Foods That Fight Neuropathy

Neuropathy, also known as peripheral neuropathy, is a condition resulting from damage to the nerves outside the brain and spinal cord. With diabetes being one of its most common causes, a neuropathy diet and certain neuropathy dietary supplements can help prevent and manage the condition.

If you have a nerve disorder, a neuropathy diet can help improve your nervous system’s functioning.
Credit: Claudia Totir/Moment/GettyImages

To support nerve health, the Mayo Clinic recommends eating foods for neuropathy, such as fruits, vegetables, whole grains and lean proteins. Eating this way is also considered a healthy eating pattern, per the 2015-2020 Dietary Guidelines for Americans, and will help to prevent many other chronic conditions and diseases. Work with your doctor to find the best foods and any neuropathy dietary supplements that may be best for you.

Read more: Side Effects of Switching to a Healthy Diet

About Neuropathy

While diabetes is the most common cause of neuropathy, it can also result from traumatic injuries, infections, metabolic problems, inherited causes or toxin exposure. Symptoms may vary based on the type of nerves affected, as each nerve in the peripheral system has a unique function, explains the Mayo Clinic:

  • Sensory nerves receive sensations from the skin, such as temperature, pain, vibration or touch. If sensory nerves are affected, you may experience sharp or burning pain, extreme sensitivity to touch or numbness and tingling in the hands and feet.
  • Motor nerves control muscle movement. If motor nerves are affected, you may feel muscle weakness, paralysis or a lack of coordination and frequent falls.
  • Autonomic nerves control blood pressure, heart rate, digestion, the bladder and other functions in the body. If autonomic nerves are affected, you may experience heat intolerance, changes in blood pressure or bowel, bladder or digestive problems.

Most people with peripheral neuropathy have polyneuropathy, whereby many different nerves are affected by the condition. If left untreated, neuropathy can have detrimental long-term effects, such as reduced feeling, problems moving and urinary incontinence.

Foods for Neuropathy

If you have a nerve disorder, a neuropathy diet can help improve your nervous system's functioning, according to the Foundation for Peripheral Neuropathy. Incorporate the following foods for neuropathy into your diet, focusing on whole foods in their least processed form:

  • Five to 10 servings of fruits and vegetables daily
  • Whole grains like brown rice, quinoa, buckwheat and millet
  • Legumes such as black beans, chickpeas and fava beans
  • Foods rich in omega-3 fatty acids like fish, flax seeds and chia seeds
  • Lean proteins like chicken and turkey
  • Low-fat or nonfat dairy, such as milk and yogurt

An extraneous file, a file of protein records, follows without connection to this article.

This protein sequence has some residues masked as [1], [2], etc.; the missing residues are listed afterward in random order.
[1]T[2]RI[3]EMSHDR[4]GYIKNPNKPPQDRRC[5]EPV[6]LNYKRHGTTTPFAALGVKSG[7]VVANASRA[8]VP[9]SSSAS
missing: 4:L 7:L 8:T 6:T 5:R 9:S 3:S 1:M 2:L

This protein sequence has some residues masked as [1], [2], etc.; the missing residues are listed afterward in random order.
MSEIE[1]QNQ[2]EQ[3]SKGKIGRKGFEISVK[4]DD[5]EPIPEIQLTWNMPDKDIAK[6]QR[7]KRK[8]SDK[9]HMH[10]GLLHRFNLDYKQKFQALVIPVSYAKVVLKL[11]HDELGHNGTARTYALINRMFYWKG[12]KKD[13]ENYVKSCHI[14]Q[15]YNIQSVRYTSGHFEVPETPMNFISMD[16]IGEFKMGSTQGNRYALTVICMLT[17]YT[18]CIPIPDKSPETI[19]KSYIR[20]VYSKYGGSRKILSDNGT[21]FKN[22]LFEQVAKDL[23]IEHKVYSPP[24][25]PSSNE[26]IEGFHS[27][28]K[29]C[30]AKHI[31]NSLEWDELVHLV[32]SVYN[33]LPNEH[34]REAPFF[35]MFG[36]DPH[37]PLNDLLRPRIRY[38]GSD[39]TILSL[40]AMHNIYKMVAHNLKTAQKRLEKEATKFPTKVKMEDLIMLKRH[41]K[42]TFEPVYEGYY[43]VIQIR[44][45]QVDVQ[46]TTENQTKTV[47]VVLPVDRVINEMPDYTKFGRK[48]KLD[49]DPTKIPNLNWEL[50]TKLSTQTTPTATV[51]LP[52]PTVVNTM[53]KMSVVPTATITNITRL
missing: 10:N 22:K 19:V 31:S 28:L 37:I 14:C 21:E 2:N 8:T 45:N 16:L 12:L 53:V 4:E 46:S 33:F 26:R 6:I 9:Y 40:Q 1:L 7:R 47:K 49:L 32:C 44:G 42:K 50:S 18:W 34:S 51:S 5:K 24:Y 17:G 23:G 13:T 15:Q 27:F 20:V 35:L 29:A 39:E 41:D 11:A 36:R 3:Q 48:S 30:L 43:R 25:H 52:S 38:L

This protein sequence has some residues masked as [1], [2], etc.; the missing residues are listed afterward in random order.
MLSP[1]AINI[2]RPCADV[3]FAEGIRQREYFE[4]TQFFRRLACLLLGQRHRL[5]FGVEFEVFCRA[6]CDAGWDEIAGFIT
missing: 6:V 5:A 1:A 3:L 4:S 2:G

Avoid alcohol on a neuropathy diet, as it can have a toxic effect on nerve tissue. Limit sodium to less than 2,300 milligrams per day, according to the Dietary Guidelines. In addition, avoid any foods with added sugars and saturated fats. Opt instead for monounsaturated and polyunsaturated fats.

Read more: Why Too High or Too Low Blood Sugar Could Be Dangerous

Nutrients for Neuropathy

According to the Foundation for Peripheral Neuropathy, specific nutrients work to support nerve health and can help manage or prevent neuropathy symptoms, such as those listed below.

  • B vitamins, including B1 and B12: An October 2014 study published in the journal Continuum found that deficiency of B1, aka thiamine, may lead to neuropathy involving the cranial nerves. B1 sources include asparagus, sunflower seeds, green peas, flaxseeds and Brussels sprouts. B12 sources include salmon, trout, canned tuna, sardines, yogurt and 100 percent fortified breakfast cereal.
  • Folic acid (vitamin B11)/Folate: Sources may include citrus fruits, bananas, peas, beans, romaine lettuce, cucumber, spinach, asparagus and broccoli.
  • Antioxidants: Aim for a variety of colorful fruits and vegetables, including berries, cherries, oranges, grapefruit, red grapes, kiwi, watermelon, tomatoes, spinach, kale, broccoli, onions and bell peppers.

In addition to the the B vitamins mentioned above, an August 2018 report in the journal Clinical Obesity points to vitamin B6, vitamin E and copper as being important for optimal functioning of the nervous system.

You'll want to watch your caloric intake, too. The USDA recommends filling half your plate with vegetables and fruits, one-fourth with whole grains and one-fourth with lean protein.

Meal planning and shopping the perimeter of grocery stores will help you choose the healthiest foods — if it's in a box in the center aisles, it's likely unhealthy. Read the nutrition labels on any packaged foods to be sure you're selecting foods with ingredients that support nerve health.

If your doctor recommends neuropathy dietary supplements, make sure you're taking the correct daily dose for optimal nerve health. You may wish to portion them out into a weekly pill organizer to make it easy to stay on track.

Read more: What Foods Give You All the Benefits of B Vitamins?

references
Load Comments
PARTNER & LICENSEE OF THE LIVESTRONG FOUNDATION

Copyright © 2019 Leaf Group Ltd. Use of this web site constitutes acceptance of the LIVESTRONG.COM Terms of Use , Privacy Policy and Copyright Policy . The material appearing on LIVESTRONG.COM is for educational use only. It should not be used as a substitute for professional medical advice, diagnosis or treatment. LIVESTRONG is a registered trademark of the LIVESTRONG Foundation. The LIVESTRONG Foundation and LIVESTRONG.COM do not endorse any of the products or services that are advertised on the web site. Moreover, we do not select every advertiser or advertisement that appears on the web site-many of the advertisements are served by third party advertising companies.